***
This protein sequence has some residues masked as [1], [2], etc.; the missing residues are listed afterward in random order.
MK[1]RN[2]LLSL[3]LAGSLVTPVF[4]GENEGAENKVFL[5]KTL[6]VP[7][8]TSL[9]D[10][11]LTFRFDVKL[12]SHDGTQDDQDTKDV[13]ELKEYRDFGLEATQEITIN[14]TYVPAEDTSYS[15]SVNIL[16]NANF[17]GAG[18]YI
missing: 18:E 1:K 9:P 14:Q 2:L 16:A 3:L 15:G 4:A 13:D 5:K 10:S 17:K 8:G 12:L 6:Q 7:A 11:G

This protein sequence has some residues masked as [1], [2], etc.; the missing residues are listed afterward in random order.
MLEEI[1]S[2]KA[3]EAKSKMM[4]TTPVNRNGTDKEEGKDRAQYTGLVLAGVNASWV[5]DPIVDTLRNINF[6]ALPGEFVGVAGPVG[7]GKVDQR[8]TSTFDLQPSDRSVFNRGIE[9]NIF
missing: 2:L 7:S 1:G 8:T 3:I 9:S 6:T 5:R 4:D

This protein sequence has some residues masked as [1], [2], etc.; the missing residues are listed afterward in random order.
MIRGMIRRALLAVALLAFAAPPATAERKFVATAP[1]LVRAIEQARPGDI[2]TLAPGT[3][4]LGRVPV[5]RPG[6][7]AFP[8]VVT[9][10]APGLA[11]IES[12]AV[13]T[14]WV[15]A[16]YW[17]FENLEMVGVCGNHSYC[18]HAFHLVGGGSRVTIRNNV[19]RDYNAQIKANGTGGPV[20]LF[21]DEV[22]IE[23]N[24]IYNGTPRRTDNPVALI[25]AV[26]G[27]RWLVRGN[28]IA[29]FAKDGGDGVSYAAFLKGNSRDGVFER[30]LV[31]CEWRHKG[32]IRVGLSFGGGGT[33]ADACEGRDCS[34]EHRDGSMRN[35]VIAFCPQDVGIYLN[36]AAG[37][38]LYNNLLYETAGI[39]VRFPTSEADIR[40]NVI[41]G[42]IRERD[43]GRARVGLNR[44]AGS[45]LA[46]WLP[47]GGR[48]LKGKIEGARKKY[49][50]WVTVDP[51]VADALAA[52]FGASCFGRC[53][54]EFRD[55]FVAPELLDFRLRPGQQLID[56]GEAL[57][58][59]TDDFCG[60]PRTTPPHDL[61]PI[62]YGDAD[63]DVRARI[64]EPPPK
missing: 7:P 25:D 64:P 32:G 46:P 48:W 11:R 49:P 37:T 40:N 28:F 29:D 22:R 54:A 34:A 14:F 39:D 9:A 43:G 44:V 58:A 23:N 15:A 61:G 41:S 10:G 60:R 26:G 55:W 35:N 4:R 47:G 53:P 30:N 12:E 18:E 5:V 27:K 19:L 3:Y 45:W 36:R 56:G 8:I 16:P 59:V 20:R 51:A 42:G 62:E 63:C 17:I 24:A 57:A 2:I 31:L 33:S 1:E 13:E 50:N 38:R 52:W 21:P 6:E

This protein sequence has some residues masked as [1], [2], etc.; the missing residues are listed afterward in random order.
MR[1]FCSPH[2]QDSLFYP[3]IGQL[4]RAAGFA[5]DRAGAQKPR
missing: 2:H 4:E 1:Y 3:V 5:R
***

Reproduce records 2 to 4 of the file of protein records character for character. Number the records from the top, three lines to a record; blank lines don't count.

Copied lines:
This protein sequence has some residues masked as [1], [2], etc.; the missing residues are listed afterward in random order.
MLEEI[1]S[2]KA[3]EAKSKMM[4]TTPVNRNGTDKEEGKDRAQYTGLVLAGVNASWV[5]DPIVDTLRNINF[6]ALPGEFVGVAGPVG[7]GKVDQR[8]TSTFDLQPSDRSVFNRGIE[9]NIF
missing: 2:L 7:S 1:G 8:T 3:I 9:S 6:T 5:R 4:D

This protein sequence has some residues masked as [1], [2], etc.; the missing residues are listed afterward in random order.
MIRGMIRRALLAVALLAFAAPPATAERKFVATAP[1]LVRAIEQARPGDI[2]TLAPGT[3][4]LGRVPV[5]RPG[6][7]AFP[8]VVT[9][10]APGLA[11]IES[12]AV[13]T[14]WV[15]A[16]YW[17]FENLEMVGVCGNHSYC[18]HAFHLVGGGSRVTIRNNV[19]RDYNAQIKANGTGGPV[20]LF[21]DEV[22]IE[23]N[24]IYNGTPRRTDNPVALI[25]AV[26]G[27]RWLVRGN[28]IA[29]FAKDGGDGVSYAAFLKGNSRDGVFER[30]LV[31]CEWRHKG[32]IRVGLSFGGGGT[33]ADACEGRDCS[34]EHRDGSMRN[35]VIAFCPQDVGIYLN[36]AAG[37][38]LYNNLLYETAGI[39]VRFPTSEADIR[40]NVI[41]G[42]IRERD[43]GRARVGLNR[44]AGS[45]LA[46]WLP[47]GGR[48]LKGKIEGARKKY[49][50]WVTVDP[51]VADALAA[52]FGASCFGRC[53][54]EFRD[55]FVAPELLDFRLRPGQQLID[56]GEAL[57][58][59]TDDFCG[60]PRTTPPHDL[61]PI[62]YGDAD[63]DVRARI[64]EPPPK
missing: 7:P 25:D 64:P 32:G 46:P 48:W 11:R 49:P 37:T 40:N 28:F 29:D 22:R 54:A 34:A 14:F 39:D 9:A 43:G 44:V 58:A 23:N 15:A 61:G 41:S 10:G 60:R 26:G 55:W 35:N 4:R 47:G 53:P 30:N 12:E 18:E 5:V 27:K 19:L 3:Y 45:W 36:R 56:G 8:I 16:P 59:V 20:R 51:A 42:G 62:E 63:C 17:I 24:A 57:A 2:I 31:L 33:S 1:E 13:E 50:N 38:R 52:W 21:P 6:E

This protein sequence has some residues masked as [1], [2], etc.; the missing residues are listed afterward in random order.
MR[1]FCSPH[2]QDSLFYP[3]IGQL[4]RAAGFA[5]DRAGAQKPR
missing: 2:H 4:E 1:Y 3:V 5:R